In an effort to quench an ever thirsty region through regional cooperation, representatives from the Israeli, Jordanian and Palestinian governments will be signing a trilateral memorandum of understanding in Washington, D.C. this afternoon on future water swaps and sales.
Following the memorandum's signing, the three parties will begin pursuing three water sharing initiatives over the next few months, Alexander McPhail, the lead water and sanitation specialist in the World Bank's Water Practice division told The Jerusalem Post, in an exclusive interview on Monday afternoon. Among the initiatives is the development of a desalination plant near Aqaba, where the water produced will be shared between Israel and Jordan, McPhail explained. In return, Israel will increase the annual releases of water from Lake Kinneret to Jordan, he said. For the Palestinian side, Israel's national water corporation Mekorot will increase its water sales by 20 million cubic meters annually, McPhail added.
"It's like a swap," McPhail told the Post, regarding the Israeli and Jordan portions of the agreement. "Israel needs water in the south because they want to settle that part of their country. Jordan needs more water in the North."
The desalination plant will produce about 80 million cubic meters per year of potable water, and about 50 to 60 percent of that amount will be piped a few kilometers over to Israel, McPhail explained. Because the Jordanian government still needs to issue a tender for the site's establishment, it is impossible to know at this point what the water's price will be, according to McPhail. However, the water will already be treated and potable, as opposed to Kinneret water, which still requires additional treatment upon release, he said.
Israel currently releases approximately 50 million cubic meters of water from Lake Kinneret to Jordan annually, according to data from the Water Authority.
In McPhail's opinion, Israel can only benefit from participating in this agreement.
"More than anything else Israel has always said it wants warm relationship with Jordan," he said. "I think that's the motivation for doing this."
Although the relationship may be the motivation, McPhail stressed that Israel does not lose out financially by any means.
"It voids the necessity [for Israel] to build another desalination plant," he said.
As far as the Palestinian element of the memorandum of understanding goes, a price still needs to be negotiated on the additional 20 million cubic meters of water that Israel will sell to the PA, McPhail explained.
Mekorot is obliged by the Oslo Accords to supply the PA with 31 million cubic meters of water per year, but actually supplies about 52 million cubic meters, according to Water Authority data.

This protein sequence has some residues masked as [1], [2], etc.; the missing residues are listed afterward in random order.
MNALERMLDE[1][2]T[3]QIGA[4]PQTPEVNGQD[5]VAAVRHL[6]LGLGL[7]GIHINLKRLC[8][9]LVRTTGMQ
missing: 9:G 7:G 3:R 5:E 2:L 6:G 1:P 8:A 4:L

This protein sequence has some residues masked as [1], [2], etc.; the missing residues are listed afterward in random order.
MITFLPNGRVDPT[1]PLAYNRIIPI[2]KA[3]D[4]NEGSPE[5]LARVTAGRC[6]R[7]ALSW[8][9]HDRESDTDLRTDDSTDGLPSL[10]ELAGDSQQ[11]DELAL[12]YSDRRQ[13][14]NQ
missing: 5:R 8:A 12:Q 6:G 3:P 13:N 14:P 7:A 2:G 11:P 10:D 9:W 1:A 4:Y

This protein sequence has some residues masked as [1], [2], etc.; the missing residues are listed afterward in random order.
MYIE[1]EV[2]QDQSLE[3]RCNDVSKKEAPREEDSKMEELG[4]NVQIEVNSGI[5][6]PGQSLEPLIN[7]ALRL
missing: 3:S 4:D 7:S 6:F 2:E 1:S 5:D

Despite radio reports on Sunday morning quoting Energy, Water and National Infrastructures Minister Silvan Shalom as saying that an agreement on the enormous Red Sea - Dead Sea Water Conveyance project would be signed on Sunday afternoon, McPhail stressed that this is not the case.
The Red Sea - Dead Sea project in question involved establishing 180 kilometers worth of pipelines and tunnels that would transport water from the Gulf of Aqaba to the Dead Sea, with desalination processes and hydroelectric power generation occurring along the way . According to World Bank estimations, the project would have cost the parties involved a total of approximately $9.97 billion.
In January, the World Bank released three detailed reports about the plan – a feasibility study, an environmental and social assessment, and a study of strategic alternatives, drafted by different external authors. The series of studies were issued after a decade of pondering the project in Israel, Jordan and the Palestinian Authority, and as the Dead Sea water level continued to decline at a rate of more than a meter per year. These severe losses have been largely attributed to the progressive decline of Jordan River flow to the Dead Sea, as a result of upstream diversion by Israel, Jordan and Syria.
One of the major results of the studies conducted was just how expensive
the project would be – the foreboding, nearly $10b. price tag that none
of the players would be able to pay, McPhail told to the Post.
environmentalists feared that the 400 million cubic meters of Red Sea
brine that would enter the Dead Sea annually would cause problematic
build-ups of red algae and gypsum, he explained.
Now, as sort of a
pilot test program, about 100 million cubic meters worth of brine from
the new Aqaba desalination plant will be conveyed through a
200-kilometer pipeline to the Dead Sea, in Jordan's territory, McPhail
said. A consortium of international scientists will study the results,
to see what the effects might be, he explained.
have said that such a pilot program would not provide a realistic
picture as to what a much larger brine dump would look like, McPhail
stressed that this is the most effective solution possible.
doing a large scale experiments here which nobody has done before," he
said. "So there are a lot of unknowns going forward. But certainly
having this large body of water in which we can release the brine in a
controlled fashion would lead to a much better understanding of this
complex chemical relationship than what we have today."
neither cost estimate nor time frame as to when work on the desalination
plant will be finished. McPhail acknowledged, however, that the
environmental tests required for its construction would require at least
Meanwhile, although media reports quoted Shalom as
claiming that the World Bank would provide a bridge loan for the
process, McPhail stressed that this is untrue.
"We are very happy to play the facilitator role. we have definitely not agreed to any financing for this," he said.
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